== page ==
Strawberries & Creem pledging to a 50:50 line-up shows hope, but there are industry problems running deep that must be unpicked first.

Year after year, attention is yet again turned to the staggering skew of festival headliners toward men. As the summer season rolls in and the crowds don their wellies, pitch their tents, and once again dance until their shoes are caked in mud, it’s starting to feel as though festivalgoers are more likely to spot a rare bird or animal, or something really weird and wonderful, than a female or gender non-conforming act with headline status on stage.


Reports of the same male-dominated line-ups and pleas for improvement have sounded out like a glitched record. The bias toward booking male acts has become one of the British music scene’s most blatant, prominent problems, with many festival organizers not even attempting to hide it, let alone remedy it. After Covid-19 put the events sector on hold – creating a chance for a reset following a year that disproportionately affected women, particularly women of colour – a Guardian analysis showed that of 31 upcoming events in 2021, most still weren’t up to the mark on gender equality.


The Isle of Wight Festival totalled a 73% male line-up; Victorious, Slam Dunk and Bloodstock over 80%; TRNSMT 61%; Creamfields 91%; and Kendal Calling’s partial line-up 79% – despite that the festival had signed up to an initiative tackling gender inequality, Keychange, in 2018. Meanwhile, Reading and Leeds have announced 6 male headliners.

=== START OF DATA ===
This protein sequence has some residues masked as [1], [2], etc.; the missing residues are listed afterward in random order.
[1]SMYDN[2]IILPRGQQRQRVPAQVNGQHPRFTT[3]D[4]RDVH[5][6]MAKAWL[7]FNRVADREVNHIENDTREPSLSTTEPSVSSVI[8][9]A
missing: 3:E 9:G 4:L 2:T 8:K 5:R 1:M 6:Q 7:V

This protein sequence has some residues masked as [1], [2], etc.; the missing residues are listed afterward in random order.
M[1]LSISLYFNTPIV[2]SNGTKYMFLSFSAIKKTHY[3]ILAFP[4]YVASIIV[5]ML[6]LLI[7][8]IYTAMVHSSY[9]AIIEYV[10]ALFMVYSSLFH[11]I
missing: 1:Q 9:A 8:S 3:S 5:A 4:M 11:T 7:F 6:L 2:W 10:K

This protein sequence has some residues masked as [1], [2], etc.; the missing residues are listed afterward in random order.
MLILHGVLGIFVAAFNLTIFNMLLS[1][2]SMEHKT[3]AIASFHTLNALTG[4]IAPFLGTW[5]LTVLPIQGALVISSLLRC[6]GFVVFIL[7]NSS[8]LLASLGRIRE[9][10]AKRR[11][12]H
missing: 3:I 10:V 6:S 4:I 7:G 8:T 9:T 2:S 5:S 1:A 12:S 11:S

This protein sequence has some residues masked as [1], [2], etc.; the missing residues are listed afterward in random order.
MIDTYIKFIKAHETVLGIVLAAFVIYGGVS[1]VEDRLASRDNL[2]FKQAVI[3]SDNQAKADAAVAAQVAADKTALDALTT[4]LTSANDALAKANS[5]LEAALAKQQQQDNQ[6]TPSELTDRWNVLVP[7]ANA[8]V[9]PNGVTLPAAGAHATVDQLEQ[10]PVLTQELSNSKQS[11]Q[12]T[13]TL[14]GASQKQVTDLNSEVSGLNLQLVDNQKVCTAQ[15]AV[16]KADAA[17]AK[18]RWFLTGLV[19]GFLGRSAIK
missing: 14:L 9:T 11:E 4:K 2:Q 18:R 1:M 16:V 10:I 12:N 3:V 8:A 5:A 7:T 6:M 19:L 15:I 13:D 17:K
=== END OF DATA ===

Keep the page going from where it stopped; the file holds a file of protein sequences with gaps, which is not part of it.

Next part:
Keychange’s UK project manager, Maxie Gedge, told the Guardian. “We usually stay on the positive side instead of calling people out, but we’re getting tired,” said Gedge. “It’s not an accident anymore, it’s a statement of exclusion. The fact that this keeps happening shows that there are certain festivals that just aren’t taking responsibility, or they’re not viewing it as their responsibility when, in actuality, it’s everyone’s.”

Contradicting statements and failed promises have made it clear that some festival organizers are merely paying lip service to the fight against industry sexism. Glastonbury co-organizer Emily Eavis complained in 2019 about an absence of female artists: “They’re just not there,” Eavis said. Further defending the festival, she added that she is constantly pushing fellow bookers to schedule female acts but “there’s a whole brotherhood which is so tight. It’s impenetrable.” Meanwhile, Kylie Minogue, Janet Jackson, Miley Cyrus, Billie Eilish, and Lauryn Hill were among those to perform at the festival in 2019, but none of these female and non-binary greats were upgraded to headliner status.


Eavis’ comments have been widely derided by industry insiders, but they are indicative of the general sluggishness of change. Despite her ability to platform female and gender-nonconforming acts as a booker for Kendal Calling, Emma Zillmann has voiced her frustration that inequality is “not changing quickly enough… Remember that we’re trying to undo years and years and years of discrimination, and it’s just going to take longer to do than maybe it should.”


Strawberries & Creem are the latest to sign a 50/50 pledge with Girls I Rate, the first to do so with the Carla Marie Williams-founded charity. The festival team told Notion: “This is an ongoing, industry-wide problem in the festival space, so it runs deeply. Particularly in our genres or scenes, which have been historically pretty male-dominated, women and other genders have not been given the equal opportunities and platforms to perform that they deserve. That leads to a mismatch in terms of artist awareness and prominence, and creates more male big-name ticket sellers – so male artists are prioritized at more events, and the cycle is entrenched like that.”